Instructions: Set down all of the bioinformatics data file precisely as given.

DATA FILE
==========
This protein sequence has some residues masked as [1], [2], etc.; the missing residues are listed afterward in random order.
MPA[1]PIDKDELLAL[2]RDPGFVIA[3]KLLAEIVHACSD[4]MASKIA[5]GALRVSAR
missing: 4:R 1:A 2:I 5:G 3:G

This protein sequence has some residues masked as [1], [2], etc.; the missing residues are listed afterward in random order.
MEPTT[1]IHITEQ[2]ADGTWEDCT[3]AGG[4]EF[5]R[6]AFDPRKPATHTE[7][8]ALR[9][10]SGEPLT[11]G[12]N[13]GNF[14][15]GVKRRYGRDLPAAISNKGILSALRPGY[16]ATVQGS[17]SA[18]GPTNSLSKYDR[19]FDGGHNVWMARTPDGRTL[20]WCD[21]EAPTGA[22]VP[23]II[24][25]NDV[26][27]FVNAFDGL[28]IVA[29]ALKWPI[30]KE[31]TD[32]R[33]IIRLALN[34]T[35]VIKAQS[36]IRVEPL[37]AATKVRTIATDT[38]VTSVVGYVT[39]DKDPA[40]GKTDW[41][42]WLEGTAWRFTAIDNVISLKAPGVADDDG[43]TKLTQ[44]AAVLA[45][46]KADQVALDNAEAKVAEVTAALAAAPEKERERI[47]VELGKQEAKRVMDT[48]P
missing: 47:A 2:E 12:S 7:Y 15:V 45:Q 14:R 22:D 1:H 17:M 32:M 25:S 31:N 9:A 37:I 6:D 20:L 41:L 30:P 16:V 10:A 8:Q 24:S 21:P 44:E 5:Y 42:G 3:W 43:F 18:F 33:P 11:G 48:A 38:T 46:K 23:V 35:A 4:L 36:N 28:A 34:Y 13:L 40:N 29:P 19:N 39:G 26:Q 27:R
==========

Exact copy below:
This protein sequence has some residues masked as [1], [2], etc.; the missing residues are listed afterward in random order.
MPA[1]PIDKDELLAL[2]RDPGFVIA[3]KLLAEIVHACSD[4]MASKIA[5]GALRVSAR
missing: 4:R 1:A 2:I 5:G 3:G

This protein sequence has some residues masked as [1], [2], etc.; the missing residues are listed afterward in random order.
MEPTT[1]IHITEQ[2]ADGTWEDCT[3]AGG[4]EF[5]R[6]AFDPRKPATHTE[7][8]ALR[9][10]SGEPLT[11]G[12]N[13]GNF[14][15]GVKRRYGRDLPAAISNKGILSALRPGY[16]ATVQGS[17]SA[18]GPTNSLSKYDR[19]FDGGHNVWMARTPDGRTL[20]WCD[21]EAPTGA[22]VP[23]II[24][25]NDV[26][27]FVNAFDGL[28]IVA[29]ALKWPI[30]KE[31]TD[32]R[33]IIRLALN[34]T[35]VIKAQS[36]IRVEPL[37]AATKVRTIATDT[38]VTSVVGYVT[39]DKDPA[40]GKTDW[41][42]WLEGTAWRFTAIDNVISLKAPGVADDDG[43]TKLTQ[44]AAVLA[45][46]KADQVALDNAEAKVAEVTAALAAAPEKERERI[47]VELGKQEAKRVMDT[48]P
missing: 47:A 2:E 12:S 7:Y 15:V 45:Q 14:R 22:D 1:H 17:M 32:M 25:S 31:N 9:A 37:I 6:D 20:L 41:L 30:P 16:V 10:A 8:Q 24:S 21:P 44:E 5:Y 42:G 3:W 43:F 18:F 33:P 11:G 48:A 38:T 46:K 23:V 35:A 4:L 36:N 28:A 34:Y 13:L 40:N 29:P 19:N 39:G 26:Q 27:R